A white paper authored by two members of the Intellectual Property Owners Association (IPO) U.S. Patent Office Practice Committee argues that the current patent examination system "has run its course," and needs to be changed. In its place, the paper proposes a revised examination system that would "offer a break from the past system . . . and provide a new path to accomplishing the twin goals of reducing the unexamined new case backlog and expeditiously concluding the examination process once it is started."
The paper, authored by William F. Smith, a former Administrative Patent Judge at the U.S. Patent and Trademark Office with over 30 years of experience with the USPTO, and Dr. Joseph Mallon, and entitled "In Order to Form A More Perfect Patent Examination System -- It Is Time to Update Compact Prosecution to Compact Prosecution 2.0," notes that for the past 40 years, the U.S. patent examination system has been operating under the tenets of "compact prosecution," which the authors refer to as "Compact Prosecution 1.0." The authors explain that "[t]he key to Compact Prosecution 1.0 is the PTO policy that, normally, the prosecution of every patent application can be carried out in a single round consisting of an office action and an applicant response, such that, in the event that the applicant response does not place the application in condition for allowance, every second office action on the merits should be a final rejection." However, because the landscape of patent examination has changed so dramatically since the implementation of Compact Prosecution 1.0, the authors argue for "a makeover of the current patent examination system to transition from Compact Prosecution 1.0 to Compact Prosecution 2.0."
The paper's Compact Prosecution 2.0 proposal is based on the authors' identification of "two significant dead zones in Compact Prosecution 1.0 that needlessly delay the ultimate disposition of a patent application once examination on the merits is initiated -- final rejections and the manner in which RCEs are docketed." In place of the current examination system, in which the second office action on the merits may be a final rejection, the authors propose an initial examination period in which the applicant will be given two actions on the merits (with an opportunity to present evidence or amendments as a matter of right) and, if needed, a third action. In response to the third action, however, the applicant must pay the RCE fee, which will give the applicant two additional actions (with an opportunity to present evidence or amendments as a matter of right). In response to the second action after an RCE, the applicant will have to pay an increased RCE fee. Under the Compact Prosecution 2.0 proposal, third actions in the initial examination phase and second actions after an RCE filing would have to be approved, preferably by a conference consisting of the examiner and two neutral conferees. The authors also suggest that interviews after third actions in the initial examination phase and after the first action following an RCE filing would be "expected." Finally, in Compact Prosecution 2.0, the applicant would be allowed to attend appeal conferences in which the Office considers applicant's appeal brief, and the applicant would have the option of choosing mediation after briefing is completed (with an individual APJ serving as the mediator).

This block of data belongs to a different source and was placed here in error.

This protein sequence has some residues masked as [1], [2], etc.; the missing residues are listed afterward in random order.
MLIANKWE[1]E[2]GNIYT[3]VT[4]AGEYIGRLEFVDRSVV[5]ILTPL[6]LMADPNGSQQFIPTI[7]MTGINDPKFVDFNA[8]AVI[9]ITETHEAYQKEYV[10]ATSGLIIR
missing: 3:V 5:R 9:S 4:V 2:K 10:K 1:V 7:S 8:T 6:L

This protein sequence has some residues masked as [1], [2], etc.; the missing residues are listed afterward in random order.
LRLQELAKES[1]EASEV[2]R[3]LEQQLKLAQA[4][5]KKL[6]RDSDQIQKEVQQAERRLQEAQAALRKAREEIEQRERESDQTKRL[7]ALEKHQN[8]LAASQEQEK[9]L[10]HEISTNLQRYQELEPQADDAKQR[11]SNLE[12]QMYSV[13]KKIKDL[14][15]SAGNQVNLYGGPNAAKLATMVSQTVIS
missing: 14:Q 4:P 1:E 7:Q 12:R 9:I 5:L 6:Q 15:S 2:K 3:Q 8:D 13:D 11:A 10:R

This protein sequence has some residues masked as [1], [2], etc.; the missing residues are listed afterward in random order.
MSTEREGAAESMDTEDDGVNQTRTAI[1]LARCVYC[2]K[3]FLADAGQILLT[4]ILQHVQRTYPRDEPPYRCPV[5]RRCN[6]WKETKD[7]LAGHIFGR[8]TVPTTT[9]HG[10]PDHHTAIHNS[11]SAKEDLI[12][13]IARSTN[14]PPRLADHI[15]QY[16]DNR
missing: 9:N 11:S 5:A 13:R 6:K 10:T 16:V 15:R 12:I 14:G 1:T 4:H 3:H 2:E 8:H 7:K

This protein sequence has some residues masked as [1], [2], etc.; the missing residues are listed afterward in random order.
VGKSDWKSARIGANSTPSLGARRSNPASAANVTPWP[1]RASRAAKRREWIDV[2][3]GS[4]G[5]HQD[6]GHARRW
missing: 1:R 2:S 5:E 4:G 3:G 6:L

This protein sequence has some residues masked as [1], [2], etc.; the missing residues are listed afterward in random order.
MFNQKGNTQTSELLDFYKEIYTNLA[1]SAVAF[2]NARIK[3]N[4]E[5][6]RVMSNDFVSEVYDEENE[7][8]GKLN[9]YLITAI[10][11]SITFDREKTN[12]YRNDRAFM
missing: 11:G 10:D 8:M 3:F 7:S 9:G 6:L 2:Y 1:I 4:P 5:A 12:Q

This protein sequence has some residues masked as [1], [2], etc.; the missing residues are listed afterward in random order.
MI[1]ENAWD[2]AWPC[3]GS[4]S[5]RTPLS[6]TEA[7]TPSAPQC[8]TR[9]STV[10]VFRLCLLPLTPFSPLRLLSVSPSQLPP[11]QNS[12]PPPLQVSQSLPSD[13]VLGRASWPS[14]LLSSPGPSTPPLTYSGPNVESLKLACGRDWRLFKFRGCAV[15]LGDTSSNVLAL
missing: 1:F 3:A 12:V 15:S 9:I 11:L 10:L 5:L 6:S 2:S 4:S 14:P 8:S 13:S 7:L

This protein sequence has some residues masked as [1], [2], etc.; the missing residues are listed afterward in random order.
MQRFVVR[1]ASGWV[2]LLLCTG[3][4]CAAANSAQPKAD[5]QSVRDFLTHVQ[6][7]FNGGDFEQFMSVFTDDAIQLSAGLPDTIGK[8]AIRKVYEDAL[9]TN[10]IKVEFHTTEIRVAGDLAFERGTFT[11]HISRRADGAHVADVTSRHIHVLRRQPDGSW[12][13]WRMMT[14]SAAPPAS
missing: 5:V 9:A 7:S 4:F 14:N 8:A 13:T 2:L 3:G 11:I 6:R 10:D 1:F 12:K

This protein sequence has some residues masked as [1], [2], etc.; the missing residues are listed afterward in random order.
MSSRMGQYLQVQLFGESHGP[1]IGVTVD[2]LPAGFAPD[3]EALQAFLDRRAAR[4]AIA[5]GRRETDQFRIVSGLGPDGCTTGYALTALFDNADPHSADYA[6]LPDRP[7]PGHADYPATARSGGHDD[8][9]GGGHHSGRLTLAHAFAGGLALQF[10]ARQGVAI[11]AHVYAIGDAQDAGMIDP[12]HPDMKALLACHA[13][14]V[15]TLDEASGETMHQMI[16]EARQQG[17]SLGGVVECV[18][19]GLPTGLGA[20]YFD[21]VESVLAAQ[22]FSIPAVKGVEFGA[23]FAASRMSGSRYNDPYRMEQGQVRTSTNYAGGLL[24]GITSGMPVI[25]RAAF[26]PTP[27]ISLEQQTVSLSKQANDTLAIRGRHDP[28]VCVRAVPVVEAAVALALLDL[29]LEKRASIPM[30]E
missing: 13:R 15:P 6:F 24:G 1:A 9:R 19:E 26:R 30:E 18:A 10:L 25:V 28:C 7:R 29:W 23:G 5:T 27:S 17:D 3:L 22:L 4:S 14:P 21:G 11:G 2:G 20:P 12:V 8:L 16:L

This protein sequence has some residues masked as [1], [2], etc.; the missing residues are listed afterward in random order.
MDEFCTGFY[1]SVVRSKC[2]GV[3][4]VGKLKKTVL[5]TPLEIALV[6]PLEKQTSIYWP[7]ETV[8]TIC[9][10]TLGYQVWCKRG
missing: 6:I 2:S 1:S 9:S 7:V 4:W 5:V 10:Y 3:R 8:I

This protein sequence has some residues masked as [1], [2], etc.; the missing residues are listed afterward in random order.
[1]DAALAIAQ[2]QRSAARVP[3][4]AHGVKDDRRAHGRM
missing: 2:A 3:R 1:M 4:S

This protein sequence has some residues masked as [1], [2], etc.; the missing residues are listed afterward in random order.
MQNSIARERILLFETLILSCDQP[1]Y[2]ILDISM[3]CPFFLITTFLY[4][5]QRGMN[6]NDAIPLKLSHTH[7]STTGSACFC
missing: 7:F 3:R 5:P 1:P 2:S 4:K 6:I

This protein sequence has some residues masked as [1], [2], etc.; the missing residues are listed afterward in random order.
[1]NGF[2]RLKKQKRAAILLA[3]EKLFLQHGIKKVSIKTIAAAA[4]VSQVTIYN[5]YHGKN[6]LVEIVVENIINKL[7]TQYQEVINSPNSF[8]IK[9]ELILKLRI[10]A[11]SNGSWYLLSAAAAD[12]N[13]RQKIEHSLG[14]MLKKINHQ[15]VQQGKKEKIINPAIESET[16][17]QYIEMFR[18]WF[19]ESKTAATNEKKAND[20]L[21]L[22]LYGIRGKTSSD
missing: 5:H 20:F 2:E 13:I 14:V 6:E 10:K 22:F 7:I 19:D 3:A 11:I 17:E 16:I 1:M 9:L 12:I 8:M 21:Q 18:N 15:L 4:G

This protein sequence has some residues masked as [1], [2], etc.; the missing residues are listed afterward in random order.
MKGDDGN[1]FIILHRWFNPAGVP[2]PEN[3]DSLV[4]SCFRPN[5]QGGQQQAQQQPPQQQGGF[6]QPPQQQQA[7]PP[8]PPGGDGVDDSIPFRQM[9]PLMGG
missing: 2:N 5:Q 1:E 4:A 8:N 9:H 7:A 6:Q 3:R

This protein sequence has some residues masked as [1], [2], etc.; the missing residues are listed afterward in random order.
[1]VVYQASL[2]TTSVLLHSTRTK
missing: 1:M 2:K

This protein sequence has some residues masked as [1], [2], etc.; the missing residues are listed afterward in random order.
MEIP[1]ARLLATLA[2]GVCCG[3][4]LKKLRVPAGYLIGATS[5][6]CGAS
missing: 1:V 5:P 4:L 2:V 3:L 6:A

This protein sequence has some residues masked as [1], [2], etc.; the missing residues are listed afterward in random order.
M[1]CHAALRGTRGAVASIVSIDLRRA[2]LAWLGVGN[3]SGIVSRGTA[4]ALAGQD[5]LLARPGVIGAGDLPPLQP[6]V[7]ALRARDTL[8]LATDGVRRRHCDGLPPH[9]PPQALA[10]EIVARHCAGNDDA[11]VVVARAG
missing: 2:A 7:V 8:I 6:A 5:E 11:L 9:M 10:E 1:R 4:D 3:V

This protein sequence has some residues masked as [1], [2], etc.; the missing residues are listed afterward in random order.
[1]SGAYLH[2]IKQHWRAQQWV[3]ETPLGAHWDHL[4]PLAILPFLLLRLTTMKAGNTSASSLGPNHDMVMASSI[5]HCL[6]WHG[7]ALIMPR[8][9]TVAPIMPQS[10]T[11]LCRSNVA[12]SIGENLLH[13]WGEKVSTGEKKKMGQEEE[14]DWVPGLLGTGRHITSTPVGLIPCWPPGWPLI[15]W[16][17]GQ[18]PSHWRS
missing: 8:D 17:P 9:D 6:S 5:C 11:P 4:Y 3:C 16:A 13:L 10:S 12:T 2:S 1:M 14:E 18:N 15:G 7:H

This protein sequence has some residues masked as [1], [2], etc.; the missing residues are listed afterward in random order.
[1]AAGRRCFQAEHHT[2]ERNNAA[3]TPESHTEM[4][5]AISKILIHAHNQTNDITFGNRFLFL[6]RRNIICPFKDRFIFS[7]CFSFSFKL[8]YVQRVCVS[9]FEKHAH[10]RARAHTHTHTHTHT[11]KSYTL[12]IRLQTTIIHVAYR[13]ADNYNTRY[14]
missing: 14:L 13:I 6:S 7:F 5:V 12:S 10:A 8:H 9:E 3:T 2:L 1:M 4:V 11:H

In addition to outlining the Compact Prosecution 2.0 proposal, the paper also proposes changes to examiner productivity metrics. The authors note that:
PTO management makes changes to the patent examiners' docket management criteria based in large part of which cases have policy priority. For example, when the current administration began its focus on reducing the number of unexamined patent applications, it changed the docketing system for RCEs so the examiners were no longer required to take an RCE up for action within two months of its filing. Instead RCEs are docketed such that a patent examiner need only take one RCE up for action every 1-2 months.
According to the authors, under the current system, "the examiner is actually 'rewarded' for stopping and then re-starting the examination." In place of this system, the paper suggests assigning each examiner an expectation of initially examining "X" number of unexamined cases per fiscal year, wherein "X" is based on such factors as the complexity of the technology and of the application, the experience level of the examiner, and historic analysis of the number of claims examined in the first action on the merits in a particular art area. The paper also suggests that "office actions should be submitted for mailing/review no later than two-three months from the filing date of applicant's response, not by the end of the pay period where that date falls as is the present case," thereby eliminating the "so-called 'Count Monday' where SPEs are inundated with work to review and approve."
In addition to the above docket management changes, the authors propose that first continuations and divisional applications be docketed based on priority date, which will "avoid needless term loss in continuations and term extension in divisionals," and provide examiners with an "opportunity to pick these cases up while the parent examination is fresh, thus, providing more efficiency in the patent examination process." As for continuation-in-part applications and subsequent continuation and divisional applications, the paper proposes that such applications be docketed based upon their filing dates because CIPs are essentially new applications, and therefore should not receive priority in the examination queue, and subsequent continuation and divisional applications "have by definition already obtained a complete examination of at least one application."